No one understands the dysfunctions and debilitating impact of America's political system in the swamp better than Mark Melcher and Steve Soukup. For decades between them, they followed Washington for Wall Street at one of America's largest brokerage houses. For the last 16 years, the two have run their own, independent research shop, delivering political commentary and forecasting to the investment community, studying the intersection between politics and economics. This pushed them into a relentless pursuit of the new left — measuring its deleterious impact on everything it touches — most especially Western civilization.
To this end, Melcher and Soukup have put the fruits of their study into print. "Know Thine Enemy: A History of the Left," is nearly 1,000 pages long. It has been divided into two volumes, the first of which is available from Amazon (and Barnes & Noble). The purpose of this effort is to teach readers everything they can about the left, its origins and its many forms. They also identify the men and women who pushed back against the left, including the conservative icon Russell Kirk, to whom their book is dedicated.
The authors start their story at the Enlightenment, one of mankind's greatest achievements, but also one of its most dangerous moments, or as they write in the introduction:
"(The left) emerged in the eighteenth century during the so-called Enlightenment period, and was based on the belief that science and reason should replace religion as the foundation of a modern society. The purveyors of his new ideology had trouble agreeing on details of this new belief system, and this resulted in the wide proliferation of leftist prototypes, among the best-known of which are communism, socialism, Marxism, fascism, and, in the United States, progressivism and liberalism.
"While different from each other in many important ways, all of these models originally shared several important philosophical ideas. These include an aversion to Christianity and religion generally, to capitalism, and to the concept of private property; a belief in the perfectibility of mankind; a belief in the superiority of reason over faith; a claim to an affinity with the working classes; and the promise of a world of peace, equality, and prosperity, free from the evils that religion had foisted on the mankind."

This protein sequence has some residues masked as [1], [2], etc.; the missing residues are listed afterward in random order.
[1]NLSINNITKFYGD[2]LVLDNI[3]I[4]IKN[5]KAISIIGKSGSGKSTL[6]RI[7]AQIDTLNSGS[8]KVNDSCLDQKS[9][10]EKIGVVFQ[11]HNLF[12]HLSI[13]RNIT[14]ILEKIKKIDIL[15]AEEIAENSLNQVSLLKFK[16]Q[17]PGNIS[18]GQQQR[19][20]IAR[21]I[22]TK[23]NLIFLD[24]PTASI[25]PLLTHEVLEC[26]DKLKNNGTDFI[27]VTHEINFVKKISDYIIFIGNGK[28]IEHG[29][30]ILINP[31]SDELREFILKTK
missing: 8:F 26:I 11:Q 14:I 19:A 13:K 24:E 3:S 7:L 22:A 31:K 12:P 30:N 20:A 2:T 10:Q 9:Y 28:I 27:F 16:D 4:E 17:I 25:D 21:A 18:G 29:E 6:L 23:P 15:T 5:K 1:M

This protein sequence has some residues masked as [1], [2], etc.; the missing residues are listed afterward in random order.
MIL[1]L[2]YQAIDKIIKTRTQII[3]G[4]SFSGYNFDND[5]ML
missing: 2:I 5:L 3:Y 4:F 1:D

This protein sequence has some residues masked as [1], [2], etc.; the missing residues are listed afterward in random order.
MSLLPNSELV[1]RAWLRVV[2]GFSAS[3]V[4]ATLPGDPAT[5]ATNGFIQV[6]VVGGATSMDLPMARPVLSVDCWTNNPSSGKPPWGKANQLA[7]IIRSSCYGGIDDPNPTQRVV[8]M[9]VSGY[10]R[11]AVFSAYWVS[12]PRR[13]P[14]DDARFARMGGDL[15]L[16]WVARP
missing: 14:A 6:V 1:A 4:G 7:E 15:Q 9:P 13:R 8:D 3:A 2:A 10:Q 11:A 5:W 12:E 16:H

In volume one, the two political historians trace the left from Voltaire and Rousseau, through the French Revolution, to Kant and Marx, to Great Britain with its Utopian Socialists and Bloomsburies, back to the Continent for the anarchists and proto-fascists, and then to the United States and its "progressives." Most people think of the left only as Marx and his murderous acolytes, but Melcher and Soukup demonstrate that the left has been a consistent feature of Western civilization since the French Revolution, each scheme dedicated to undermining the existing order and creating a "new" man — whether he likes it or not.
The book allows the left to indict itself by citing the words of leftists themselves — most of which were written by dense and arrogant men in dense and arrogant prose. Fortunately, the authors' narrative and their collection of easy-to-understand and highly respected secondary sources provide the reader with more than enough information to see just how dangerous and how similar various leftist movements have been.
I have spent my entire career advocating for free-market economic policies, trying to convince the leaders of this country that unnecessary government interference in the marketplace — and let's face it, most government is totally unnecessary — destroys liberty and inhibits prosperity. The authors help to explain why this effort is absolutely necessary. The authors document the inevitable destruction unleashed by the left wherever it has reared its ugly head. They show how the ideas of leftism played a huge role in the creation of our administrative state, the bureaucratic apparatus that defies the Founders' instructions that the government exists to secure our rights to life, liberty and the pursuit of happiness.
"Know Thine Enemy" is a comprehensive takedown of the left and it should be read by those who want good to triumph over evil. (No, I'm not inciting violence here, but those who have abused political power for their own self-aggrandizement are not just misguided intellects.) Too often, we say that the left is wrong but well-intentioned. Some are. But most simply want government to control other people's lives and they believe in Stalinistic methods to achieve that goal.
Stalin, Lenin, Marx, Mao, Pol Pot, Antifa, Castro, Che Guevara and the like use power to reduce the sanctity of the individual for the common good of the collective. It is a kind of enslavement that degrades the human spirit and makes us poorer over time. But the real villains here are not the leftists of yesteryear who set back the quest for human freedom and material progress, but the modern left — the academics, the politicians, the media mavens — who know, or should know, full well the destruction and retardation of statism, but still selfishly pursue it.
The underlying message of this book is that the modern left must be stopped and thoroughly discredited before they do society real and irrevocable harm.
Stephen Moore is a senior fellow at The Heritage Foundation and an economic consultant with FreedomWorks. He is the co-author of "Fueling Freedom: Exposing the Mad War on Energy."